A grate clatters to the floor and my team of four drops quietly to the deck of an enemy ship. Our job is to infiltrate, sabotage equipment, and make it to the extraction point. Things start off quietly; we sneak up behind the patrolling guards and end them with quick stabs of our swords. A camera catches us, though. We ready our weapons, check energy levels, and prepare for an all-out fight. Things are about to get noisy.
Warframe invites players to step into the boots of mystical space ninjas called Tenno in a cooperative, mission-based experience. The title is free-to-play, but everything can be unlocked by spending time shooting and slicing your way through the galaxy.
Before you can take on the Grineer, Infested, and Corpus enemy groups, you need to equip yourself. The menu system appears to be straightforward, but missing usability features (like a way to easily compare weapon stats) slows things down dramatically. A help hotkey would also help players decipher the overlapping gameplay systems. You figure things out eventually, but the process could be easier and more accommodating.
Third-person combat gives players the opportunity to pick off enemies from a distance or rush in with brutal melee attacks. Stealthier players can try to stay hidden as long as possible and pick off enemies with one-hit kills. Once you’re in the crosshairs though, get ready for a fight. The controls work extremely well when you’re at a distance, but I often found myself slashing wildly when opting for my sword.
Levels are too long when playing solo, but tend to move briskly with a full team of four players. The solar system is peppered with boss fights, and despite being significantly over-leveled for the first one, I was unable to take him down alone. Teaming up with others evened the odds, though; my new friends and I took him down enough times that I was able to collect all the drops to build a new weapon.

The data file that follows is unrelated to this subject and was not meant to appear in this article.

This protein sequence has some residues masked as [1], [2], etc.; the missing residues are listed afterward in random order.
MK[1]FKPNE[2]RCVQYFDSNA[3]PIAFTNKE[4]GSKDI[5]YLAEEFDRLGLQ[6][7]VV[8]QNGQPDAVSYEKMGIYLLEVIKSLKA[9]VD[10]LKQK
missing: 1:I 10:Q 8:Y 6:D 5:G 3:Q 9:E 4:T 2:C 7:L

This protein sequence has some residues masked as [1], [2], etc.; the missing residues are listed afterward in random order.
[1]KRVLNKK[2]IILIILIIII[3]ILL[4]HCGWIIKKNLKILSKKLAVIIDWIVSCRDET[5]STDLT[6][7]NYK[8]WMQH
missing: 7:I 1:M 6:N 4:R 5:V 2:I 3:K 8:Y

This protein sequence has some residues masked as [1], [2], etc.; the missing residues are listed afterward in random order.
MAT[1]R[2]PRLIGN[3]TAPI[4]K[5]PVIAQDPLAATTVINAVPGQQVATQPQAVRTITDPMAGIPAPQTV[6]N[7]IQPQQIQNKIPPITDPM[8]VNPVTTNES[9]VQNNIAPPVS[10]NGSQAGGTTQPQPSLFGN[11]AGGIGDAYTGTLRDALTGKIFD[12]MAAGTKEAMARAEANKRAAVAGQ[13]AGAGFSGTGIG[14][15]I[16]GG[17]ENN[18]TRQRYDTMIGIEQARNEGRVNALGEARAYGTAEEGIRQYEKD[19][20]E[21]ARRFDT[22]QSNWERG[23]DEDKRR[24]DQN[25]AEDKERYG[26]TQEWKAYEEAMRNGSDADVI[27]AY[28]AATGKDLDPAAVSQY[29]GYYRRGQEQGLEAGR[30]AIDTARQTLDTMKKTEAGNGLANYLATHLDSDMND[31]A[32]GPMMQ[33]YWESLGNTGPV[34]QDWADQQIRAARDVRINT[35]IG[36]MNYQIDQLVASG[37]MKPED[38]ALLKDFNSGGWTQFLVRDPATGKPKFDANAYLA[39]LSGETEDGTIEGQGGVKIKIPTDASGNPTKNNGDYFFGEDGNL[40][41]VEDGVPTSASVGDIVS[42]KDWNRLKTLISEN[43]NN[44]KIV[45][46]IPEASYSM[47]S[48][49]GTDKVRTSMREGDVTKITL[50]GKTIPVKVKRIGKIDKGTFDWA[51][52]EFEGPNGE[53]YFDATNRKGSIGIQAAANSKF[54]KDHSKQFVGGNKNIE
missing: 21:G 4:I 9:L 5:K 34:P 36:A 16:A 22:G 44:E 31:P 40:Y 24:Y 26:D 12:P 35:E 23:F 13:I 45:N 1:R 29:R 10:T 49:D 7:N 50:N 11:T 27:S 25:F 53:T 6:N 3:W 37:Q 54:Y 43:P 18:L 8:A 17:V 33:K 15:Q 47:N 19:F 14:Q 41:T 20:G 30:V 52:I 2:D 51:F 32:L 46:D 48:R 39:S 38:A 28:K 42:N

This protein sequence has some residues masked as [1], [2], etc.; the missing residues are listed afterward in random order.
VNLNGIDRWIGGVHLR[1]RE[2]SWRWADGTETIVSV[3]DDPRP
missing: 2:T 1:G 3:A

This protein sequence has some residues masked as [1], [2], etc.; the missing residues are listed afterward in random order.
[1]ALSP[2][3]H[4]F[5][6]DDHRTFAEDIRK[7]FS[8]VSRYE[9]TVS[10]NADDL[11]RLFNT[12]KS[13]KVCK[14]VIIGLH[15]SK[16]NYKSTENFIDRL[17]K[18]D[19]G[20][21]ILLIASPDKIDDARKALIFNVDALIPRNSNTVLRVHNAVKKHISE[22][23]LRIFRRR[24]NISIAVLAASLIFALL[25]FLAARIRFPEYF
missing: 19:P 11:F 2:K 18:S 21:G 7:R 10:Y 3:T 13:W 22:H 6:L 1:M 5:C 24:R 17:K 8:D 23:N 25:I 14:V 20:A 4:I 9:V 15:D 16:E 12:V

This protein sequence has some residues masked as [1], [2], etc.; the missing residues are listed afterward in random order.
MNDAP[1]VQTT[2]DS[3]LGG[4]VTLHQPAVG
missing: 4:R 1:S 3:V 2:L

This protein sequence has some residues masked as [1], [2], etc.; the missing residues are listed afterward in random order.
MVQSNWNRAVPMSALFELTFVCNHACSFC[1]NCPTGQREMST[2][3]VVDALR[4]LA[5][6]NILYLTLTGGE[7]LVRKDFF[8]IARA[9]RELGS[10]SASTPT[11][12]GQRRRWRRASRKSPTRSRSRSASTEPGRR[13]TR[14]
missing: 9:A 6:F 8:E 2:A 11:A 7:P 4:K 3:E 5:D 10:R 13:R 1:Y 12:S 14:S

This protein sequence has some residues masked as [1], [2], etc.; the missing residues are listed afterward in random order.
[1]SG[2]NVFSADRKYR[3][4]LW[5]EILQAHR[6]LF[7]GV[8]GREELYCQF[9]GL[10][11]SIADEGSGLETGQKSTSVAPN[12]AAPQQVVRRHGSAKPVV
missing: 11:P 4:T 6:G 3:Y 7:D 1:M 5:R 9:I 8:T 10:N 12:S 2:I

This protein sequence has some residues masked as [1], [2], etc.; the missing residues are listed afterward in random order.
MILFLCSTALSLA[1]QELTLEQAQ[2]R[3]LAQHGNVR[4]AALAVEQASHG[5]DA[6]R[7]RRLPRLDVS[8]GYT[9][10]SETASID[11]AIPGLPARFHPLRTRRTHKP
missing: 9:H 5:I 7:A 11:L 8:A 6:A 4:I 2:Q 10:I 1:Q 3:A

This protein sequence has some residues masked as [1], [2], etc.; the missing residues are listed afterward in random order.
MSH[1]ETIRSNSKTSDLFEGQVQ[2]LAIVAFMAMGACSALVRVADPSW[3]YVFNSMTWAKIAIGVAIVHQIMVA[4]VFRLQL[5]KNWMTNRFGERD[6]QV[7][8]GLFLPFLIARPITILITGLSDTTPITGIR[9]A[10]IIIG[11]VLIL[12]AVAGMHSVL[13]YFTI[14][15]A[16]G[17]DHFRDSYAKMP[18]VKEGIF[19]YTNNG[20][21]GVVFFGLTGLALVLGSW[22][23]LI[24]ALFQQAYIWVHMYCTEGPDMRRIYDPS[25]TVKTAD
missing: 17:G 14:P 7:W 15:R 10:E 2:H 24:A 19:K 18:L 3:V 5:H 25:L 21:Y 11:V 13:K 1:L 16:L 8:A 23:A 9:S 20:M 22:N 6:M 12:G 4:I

Aesthetic options are monetized, but so are rare materials that are necessary for building new Warframes (character classes) and weapons. I spent the platinum (real money currency) equivalent of $.66 to save potentially hours of farming to get things going in the foundry and considered it well spent. However, if you want to play without shelling out any cash, it’s entirely possible to enjoy the game. Starting equipment is perfectly capable until you harvest enough materials to upgrade.
You can also buy new Warframe blueprints with in-game cash, or acquire them completely assembled with real money. The blueprints are useless without the component parts, and those are most often acquired from boss fights. That means a few times through each encounter to get the drops you need. Mercifully, loot is shared (and not split or distributed via lottery), so everyone involved gets all the spoils.
Each frame has different mod abilities. Some, like the Excalibur, are well-rounded with both direct damage and stun skills. Others, like Loki, deal in crowd control and battlefield manipulation. Those that specialize in damage output are clearly better when playing alone, but in a party, it’s a matter of picking something that fits your playstyle.
I adore Warframe’s mod system, which combines the randomness of MMO loot drops and the customization of Persona’s demon fusion mechanics. Mod cards can be strengthened by feeding others to it. If you pair up two same-named cards, the effect is enhanced. As the strength of a card increases, so does the cost. This system keeps you eager to return to earlier missions to grind experience and experiment with the possibilities.
As weapons, Warframes, and AI drones called Sentinels are upgraded, they can take on more mod points. Each piece of gear can store three different configurations, which is useful for easily filling different roles in a party or taking on the three different major enemy factions. The mods make a big difference, and I felt the impact of attaching more powerful ones to my gear.
The user interface could use some tuning for the PlayStation 4, and deeper integration with the console’s social features would streamline finding your friends online. The community is healthy, and I rarely had a problem joining up with random players.
When a mission is underway, Warframe is at its best. Getting to that point is a challenge of menu navigation, unexplained features, and a lack of crucial stat comparisons when choosing weapons. Right now, Warframe is definitely worth your time, but a UI tune-up would make it worth your money.
Warframe invites players to step into the boots of mystical space ninjas in a free-to-play, cooperative, mission-based experience.